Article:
Global information company Nielsen is months into a program that allows it to track the performance of shows on streaming services like Netflix, the Wall Street Journal reports. This sort of data could offer major studios the ammo they desperately want in order to negotiate higher licensing fees.
Studios like Twentieth Century Fox have been woefully watching their revenues fall as more and more people opt out of traditional cable TV subscriptions in favour of online streaming services. If major studios had access to viewership data, and if they could see that their shows were performing well, they might be able to extract more money from the likes of Netflix.
Enter Nielsen, which last year began tracking bulk viewership data on streaming sites. Now, the company reportedly has data on nearly 1000 individual shows, including the breakdown of how many people watch a specific episode, their age and gender. But it’s not clear whether Netflix should be calling the lawyers in just yet: So far, the data is only for viewers in the United States and doesn’t include mobile devices, which significantly limits its meaning.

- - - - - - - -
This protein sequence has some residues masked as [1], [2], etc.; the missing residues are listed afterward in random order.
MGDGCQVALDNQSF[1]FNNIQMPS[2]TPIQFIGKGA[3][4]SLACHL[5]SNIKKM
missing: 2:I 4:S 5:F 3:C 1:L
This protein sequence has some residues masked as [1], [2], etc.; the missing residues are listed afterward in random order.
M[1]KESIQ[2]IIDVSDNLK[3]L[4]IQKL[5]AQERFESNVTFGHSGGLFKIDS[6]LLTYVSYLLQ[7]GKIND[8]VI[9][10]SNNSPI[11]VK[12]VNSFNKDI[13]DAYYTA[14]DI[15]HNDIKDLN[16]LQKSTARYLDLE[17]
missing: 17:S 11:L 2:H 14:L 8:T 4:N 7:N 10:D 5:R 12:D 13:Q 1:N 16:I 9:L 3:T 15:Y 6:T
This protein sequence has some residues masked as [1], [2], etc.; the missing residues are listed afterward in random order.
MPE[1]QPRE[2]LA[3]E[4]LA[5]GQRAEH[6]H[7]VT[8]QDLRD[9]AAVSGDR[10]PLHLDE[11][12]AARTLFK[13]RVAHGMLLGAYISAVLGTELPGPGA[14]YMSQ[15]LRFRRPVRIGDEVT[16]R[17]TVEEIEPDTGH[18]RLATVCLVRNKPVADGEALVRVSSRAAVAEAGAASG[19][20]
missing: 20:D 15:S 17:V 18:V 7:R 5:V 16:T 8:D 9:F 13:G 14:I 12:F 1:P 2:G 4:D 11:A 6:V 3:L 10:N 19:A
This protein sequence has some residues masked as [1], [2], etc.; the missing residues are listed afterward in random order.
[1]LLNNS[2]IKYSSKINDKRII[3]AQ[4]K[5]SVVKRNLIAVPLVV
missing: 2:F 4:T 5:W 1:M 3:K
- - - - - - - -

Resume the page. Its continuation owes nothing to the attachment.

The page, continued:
Still, it’s interesting to think that major media outfits could eventually use our TV preferences to pressure streaming services into forking over more money. And a little worrisome, if you’re very much enjoying your dirt cheap Netflix subscription. As they say, knowledge is power.
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